Such an approach was suggested by Santamour and Pryor in an article published in the October, 1973 issue of the Quarterly Bulletin. Although the disappointing progeny of 'Hotei' crossed with 'Crest' do not bear it out, in other practice it has been extraordinarily effective for Robert Furman, whose hybrids are, however, designed for the mild climate of a waterside garden on Cape Cod. There may be a much tougher problem for breeders in colder climates because gossypetin and the anthocyanins which normally produce the pink-red-violet-blue range, are so similar in chemical structure that there is a tug of war between the two for the limited amount of materials available within the plants for the synthesis of the yellow gossypetin. In the endless quest to produce hardier hybrids, breeders in cold climates may be adding, through R. catawbiense, its color forms and hybrids, extra anthocyanins which diminish the production of the yellow pigment. The information available suggests that a clear white R. maximum, whether as a species or in a hybrid, could be the best source of hardiness.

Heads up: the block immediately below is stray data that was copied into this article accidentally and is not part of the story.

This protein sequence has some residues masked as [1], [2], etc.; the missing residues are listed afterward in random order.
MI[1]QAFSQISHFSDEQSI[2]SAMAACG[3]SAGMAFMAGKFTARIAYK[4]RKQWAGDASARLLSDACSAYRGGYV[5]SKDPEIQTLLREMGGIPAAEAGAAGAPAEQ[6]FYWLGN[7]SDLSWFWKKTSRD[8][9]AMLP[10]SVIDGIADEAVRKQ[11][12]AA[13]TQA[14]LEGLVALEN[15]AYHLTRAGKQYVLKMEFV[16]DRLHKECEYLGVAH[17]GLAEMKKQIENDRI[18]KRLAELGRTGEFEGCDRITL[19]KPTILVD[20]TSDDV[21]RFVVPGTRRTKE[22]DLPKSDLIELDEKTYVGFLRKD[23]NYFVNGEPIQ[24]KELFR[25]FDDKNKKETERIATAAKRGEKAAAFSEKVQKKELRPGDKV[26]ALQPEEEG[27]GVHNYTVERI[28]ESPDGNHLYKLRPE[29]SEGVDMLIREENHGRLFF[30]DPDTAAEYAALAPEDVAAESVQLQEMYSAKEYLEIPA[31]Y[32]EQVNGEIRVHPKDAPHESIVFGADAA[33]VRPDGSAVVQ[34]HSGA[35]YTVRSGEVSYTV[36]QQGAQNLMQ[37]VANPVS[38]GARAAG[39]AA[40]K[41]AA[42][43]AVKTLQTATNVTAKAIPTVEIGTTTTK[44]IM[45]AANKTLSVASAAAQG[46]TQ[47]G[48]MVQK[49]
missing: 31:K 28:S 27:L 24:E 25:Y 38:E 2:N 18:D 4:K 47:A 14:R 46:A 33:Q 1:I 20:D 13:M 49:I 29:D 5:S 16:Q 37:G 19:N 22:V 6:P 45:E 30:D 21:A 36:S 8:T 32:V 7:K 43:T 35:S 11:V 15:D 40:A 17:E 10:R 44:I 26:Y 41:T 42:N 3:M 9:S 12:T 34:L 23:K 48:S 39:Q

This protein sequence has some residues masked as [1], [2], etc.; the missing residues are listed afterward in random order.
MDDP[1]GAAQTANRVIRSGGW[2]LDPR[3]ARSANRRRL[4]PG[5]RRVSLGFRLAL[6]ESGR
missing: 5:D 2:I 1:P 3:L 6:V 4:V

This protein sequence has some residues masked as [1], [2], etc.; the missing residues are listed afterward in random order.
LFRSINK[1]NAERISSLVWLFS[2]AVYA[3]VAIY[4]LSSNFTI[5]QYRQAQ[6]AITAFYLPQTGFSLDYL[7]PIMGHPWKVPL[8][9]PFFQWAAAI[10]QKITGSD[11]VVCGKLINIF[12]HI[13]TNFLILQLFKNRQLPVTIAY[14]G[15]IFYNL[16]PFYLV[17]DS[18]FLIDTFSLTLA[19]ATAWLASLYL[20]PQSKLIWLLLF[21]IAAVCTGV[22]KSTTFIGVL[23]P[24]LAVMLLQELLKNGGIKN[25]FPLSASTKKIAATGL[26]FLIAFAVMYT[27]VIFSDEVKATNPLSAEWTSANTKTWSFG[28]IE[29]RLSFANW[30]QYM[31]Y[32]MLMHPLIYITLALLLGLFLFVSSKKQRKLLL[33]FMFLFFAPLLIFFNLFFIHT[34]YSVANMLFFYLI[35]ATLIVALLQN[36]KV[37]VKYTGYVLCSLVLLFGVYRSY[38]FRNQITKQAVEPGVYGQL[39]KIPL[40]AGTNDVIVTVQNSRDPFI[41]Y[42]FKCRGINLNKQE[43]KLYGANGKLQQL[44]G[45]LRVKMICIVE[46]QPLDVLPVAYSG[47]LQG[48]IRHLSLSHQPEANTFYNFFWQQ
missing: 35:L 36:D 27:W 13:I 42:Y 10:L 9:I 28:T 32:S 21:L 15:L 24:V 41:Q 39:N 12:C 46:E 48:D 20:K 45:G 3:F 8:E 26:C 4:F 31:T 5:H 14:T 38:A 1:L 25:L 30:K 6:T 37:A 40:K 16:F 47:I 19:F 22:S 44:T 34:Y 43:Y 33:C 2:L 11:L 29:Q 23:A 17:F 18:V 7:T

The competition between the red to blue anthocyanin and the yellow gossypetin seems not to have been studied in rhododendrons. At the end of a fine article on rhododendron pigments in Contributions Toward A Classification of Rhododendron, published by the New York Botanical Garden, Dr. Jeffrey B. Harborne gives a very good bibliography, listing his own and the publications of others on this subject.
Even with the pragmatic approach in breeding, a slow but steady progress in yellow flowered hybrids over 35 years has resulted in the naming of nine cultivars in that color class, three of which are ivory. 'Good Hope', a cross of R. catawbiense 'Rubrum' with R. wardii provided, with its siblings, valuable information on the inheritance of yellow gossypetin, and it is probably the best commercial hybrid in the total of its assets, though it is not the yellowest. In hot climates, it is disfigured by a brown spotting of the leaves. 'Hong Kong' ('La Bar's White' x 'Crest') is, to my mind, a rhododendron of style and distinction, but it requires full field exposure to be shapely. The large flowers are not carried in formal, upright trusses. 'Calcutta' is very yellow indeed, but the flowers are tubular and it is a sprawling grower; it has not been released. There has been virtually no competition from yellow hybrids already in the trade in sub-zero climates. The tender 'Goldsworth Yellow', the closest approach, must have been given its name by the most elaborate of courtesies.